20. Function in the Human Connectome: Task-fMRI and Individual Differences in Behavior

    PubMed Central

    Barch, Deanna M.; Burgess, Gregory C.; Harms, Michael P.; Petersen, Steven E.; Schlaggar, Bradley L.; Corbetta, Maurizio; Glasser, Matthew F.; Curtiss, Sandra; Dixit, Sachin; Feldt, Cindy; Nolan, Dan; Bryant, Edward; Hartley, Tucker; Footer, Owen; Bjork, James M.; Poldrack, Russ; Smith, Steve; Johansen-Berg, Heidi; Snyder, Abraham Z.; Van Essen, David C.

    2014-01-01

    The primary goal of the Human Connectome Project (HCP) is to delineate the typical patterns of structural and functional connectivity in the healthy adult human brain. However, we know that there are important individual differences in such patterns of connectivity, with evidence that this variability is associated with alterations in important cognitive and behavioral variables that affect real world function. The HCP data will be a critical stepping-off point for future studies that will examine how variation in human structural and functional connectivity play a role in adult and pediatric neurological and psychiatric disorders that account for a huge amount of public health resources. Thus, the HCP is collecting behavioral measures of a range of motor, sensory, cognitive and emotional processes that will delineate a core set of functions relevant to understanding the relationship between brain connectivity and human behavior. In addition, the HCP is using task-fMRI (tfMRI) to help delineate the relationships between individual differences in the neurobiological substrates of mental processing and both functional and structural connectivity, as well as to help characterize and validate the connectivity analyses to be conducted on the structural and functional connectivity data. This paper describes the logic and rationale behind the development of the behavioral, individual difference, and tfMRI batteries and provides preliminary data on the patterns of activation associated with each of the fMRI tasks, at both a group and individual level. PMID:23684877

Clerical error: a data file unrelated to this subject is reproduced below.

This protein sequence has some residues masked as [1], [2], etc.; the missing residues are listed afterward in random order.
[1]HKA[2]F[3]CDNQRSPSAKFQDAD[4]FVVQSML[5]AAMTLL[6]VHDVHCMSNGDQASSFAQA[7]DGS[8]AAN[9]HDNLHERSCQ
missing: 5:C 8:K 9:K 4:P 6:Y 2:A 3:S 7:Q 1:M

1. Interference of Different Types of Mastication on Static Balance in Individuals without Temporomandibular Disorder

    PubMed Central

    Politti, Fabiano; El Hage, Yasmin; de Sousa, Dowglas Fernando Magalhães; Amorin, Cesar Ferreira; Gonzalez, Tabajara de Oliveira; Biasotto-Gonzalez, Daniela Aparecida

    2014-01-01

    Purpose: This study was to determine whether non-habitual (isotonic) bilateral and unilateral mastication with eyes open and eyes closed exerts an influence on static balance in individuals without temporomandibular disorder (TMD). Method: An observational, cross-sectional study was conducted involving 20 volunteers aged 20 to 40 years without temporomandibular disorder. Static balance was assessed with the individuals in a quiet standing position on a force plate performing different types of mastication under six separate conditions. Results: Significant differences (p < .05) were found in the area of oscillation during bilateral mastication (eyes open) and the right unilateral mastication, significant differences were only found for oscillation area with eyes open and mediolateral center of pressure with eyes closed (p < .05). Conclusions: The findings of the present study reveal that the stomatognathic system (bilateral and unilateral mastication) promote changes in some variables of static balance.